Understanding these similarities and differences can help us value the unique roles that project leads and project managers play in our project journey—steering our projects more efficiently, crafting a smooth symphony of success.

What’s Next?

That's a wrap on our deep dive into the roles of project leads and project managers! Remember, we're all key players in this game of project management.

Whether you're a project lead or a project manager, you've got a special part to play in this intricate dance, contributing your unique project management skills to the overall success of the project.

Knowing your role—and the roles of your teammates—is the secret recipe to a seamless project execution, hitting all the right beats along the way.

And this is just the beginning. There's so much more to discover and learn about the dynamic field of project management. If you're up for continuing this thrilling adventure with me, sign up for The Digital Project Manager newsletter

Get the freshest insights, handy tips, and engaging discussions about project management delivered straight to your inbox. Subscribe today, and keep your finger on the pulse of the ever-changing beat of project management.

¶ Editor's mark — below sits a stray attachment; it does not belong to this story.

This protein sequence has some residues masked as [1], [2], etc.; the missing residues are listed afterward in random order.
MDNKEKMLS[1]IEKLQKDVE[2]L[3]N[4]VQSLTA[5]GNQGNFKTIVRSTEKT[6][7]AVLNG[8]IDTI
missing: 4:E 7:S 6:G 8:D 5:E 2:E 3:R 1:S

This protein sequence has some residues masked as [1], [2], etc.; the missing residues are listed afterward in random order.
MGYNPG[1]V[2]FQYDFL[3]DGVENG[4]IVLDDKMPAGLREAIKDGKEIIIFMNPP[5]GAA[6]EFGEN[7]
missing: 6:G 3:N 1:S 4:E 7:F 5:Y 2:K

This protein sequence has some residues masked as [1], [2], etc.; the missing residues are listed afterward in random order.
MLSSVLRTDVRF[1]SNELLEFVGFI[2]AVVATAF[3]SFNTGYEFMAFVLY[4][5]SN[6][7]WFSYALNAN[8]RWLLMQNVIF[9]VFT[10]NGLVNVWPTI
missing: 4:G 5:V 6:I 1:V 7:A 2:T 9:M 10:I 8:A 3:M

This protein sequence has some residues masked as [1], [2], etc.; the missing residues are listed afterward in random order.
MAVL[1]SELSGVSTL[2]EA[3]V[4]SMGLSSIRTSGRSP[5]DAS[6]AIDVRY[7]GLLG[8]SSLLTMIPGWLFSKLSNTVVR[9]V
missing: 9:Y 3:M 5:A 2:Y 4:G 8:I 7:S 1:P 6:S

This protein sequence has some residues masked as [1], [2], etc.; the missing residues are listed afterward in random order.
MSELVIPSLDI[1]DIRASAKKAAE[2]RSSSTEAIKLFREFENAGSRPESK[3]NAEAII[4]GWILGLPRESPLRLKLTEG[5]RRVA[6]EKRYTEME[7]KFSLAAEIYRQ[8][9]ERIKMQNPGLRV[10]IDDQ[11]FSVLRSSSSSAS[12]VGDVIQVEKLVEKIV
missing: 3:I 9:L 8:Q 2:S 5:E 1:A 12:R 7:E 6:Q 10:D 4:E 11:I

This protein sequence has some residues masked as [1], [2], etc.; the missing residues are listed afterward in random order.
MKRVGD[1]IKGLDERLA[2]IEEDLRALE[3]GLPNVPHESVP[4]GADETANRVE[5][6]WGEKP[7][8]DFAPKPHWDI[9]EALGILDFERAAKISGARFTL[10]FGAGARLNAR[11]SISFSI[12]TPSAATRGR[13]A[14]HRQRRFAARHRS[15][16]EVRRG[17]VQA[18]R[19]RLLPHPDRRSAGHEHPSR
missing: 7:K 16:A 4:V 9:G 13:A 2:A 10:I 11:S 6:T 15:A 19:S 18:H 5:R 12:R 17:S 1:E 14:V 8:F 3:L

Ben Aston
By Ben Aston

I’m Ben Aston, a digital project manager and founder of thedpm.com. I've been in the industry for more than 20 years working in the UK at London’s top digital agencies including Dare, Wunderman, Lowe and DDB. I’ve delivered everything from film to CMS', games to advertising and eCRM to eCommerce sites. I’ve been fortunate enough to work across a wide range of great clients; automotive brands including Land Rover, Volkswagen and Honda; Utility brands including BT, British Gas and Exxon, FMCG brands such as Unilever, and consumer electronics brands including Sony. I'm a Certified Scrum Master, PRINCE2 Practitioner and productivity nut!